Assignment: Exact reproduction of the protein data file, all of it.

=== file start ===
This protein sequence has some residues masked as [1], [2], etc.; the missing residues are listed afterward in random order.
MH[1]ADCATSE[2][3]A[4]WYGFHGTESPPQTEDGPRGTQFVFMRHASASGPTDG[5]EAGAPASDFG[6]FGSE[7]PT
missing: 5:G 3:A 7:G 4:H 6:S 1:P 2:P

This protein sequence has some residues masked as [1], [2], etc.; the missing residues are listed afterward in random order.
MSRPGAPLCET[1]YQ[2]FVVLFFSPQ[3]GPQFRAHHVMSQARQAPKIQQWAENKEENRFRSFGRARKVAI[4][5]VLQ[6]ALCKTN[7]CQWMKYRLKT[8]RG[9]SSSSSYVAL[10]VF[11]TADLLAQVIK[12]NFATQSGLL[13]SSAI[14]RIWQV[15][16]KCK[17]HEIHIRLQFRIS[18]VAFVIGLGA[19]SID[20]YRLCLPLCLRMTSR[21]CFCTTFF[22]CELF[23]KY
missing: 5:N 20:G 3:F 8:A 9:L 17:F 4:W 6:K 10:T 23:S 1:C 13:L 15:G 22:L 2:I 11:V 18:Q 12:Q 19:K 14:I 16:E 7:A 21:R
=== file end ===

This protein sequence has some residues masked as [1], [2], etc.; the missing residues are listed afterward in random order.
MH[1]ADCATSE[2][3]A[4]WYGFHGTESPPQTEDGPRGTQFVFMRHASASGPTDG[5]EAGAPASDFG[6]FGSE[7]PT
missing: 5:G 3:A 7:G 4:H 6:S 1:P 2:P

This protein sequence has some residues masked as [1], [2], etc.; the missing residues are listed afterward in random order.
MSRPGAPLCET[1]YQ[2]FVVLFFSPQ[3]GPQFRAHHVMSQARQAPKIQQWAENKEENRFRSFGRARKVAI[4][5]VLQ[6]ALCKTN[7]CQWMKYRLKT[8]RG[9]SSSSSYVAL[10]VF[11]TADLLAQVIK[12]NFATQSGLL[13]SSAI[14]RIWQV[15][16]KCK[17]HEIHIRLQFRIS[18]VAFVIGLGA[19]SID[20]YRLCLPLCLRMTSR[21]CFCTTFF[22]CELF[23]KY
missing: 5:N 20:G 3:F 8:A 9:L 17:F 4:W 6:K 10:T 23:S 1:C 13:L 15:G 22:L 2:I 11:V 18:Q 12:Q 19:K 14:I 16:E 7:A 21:R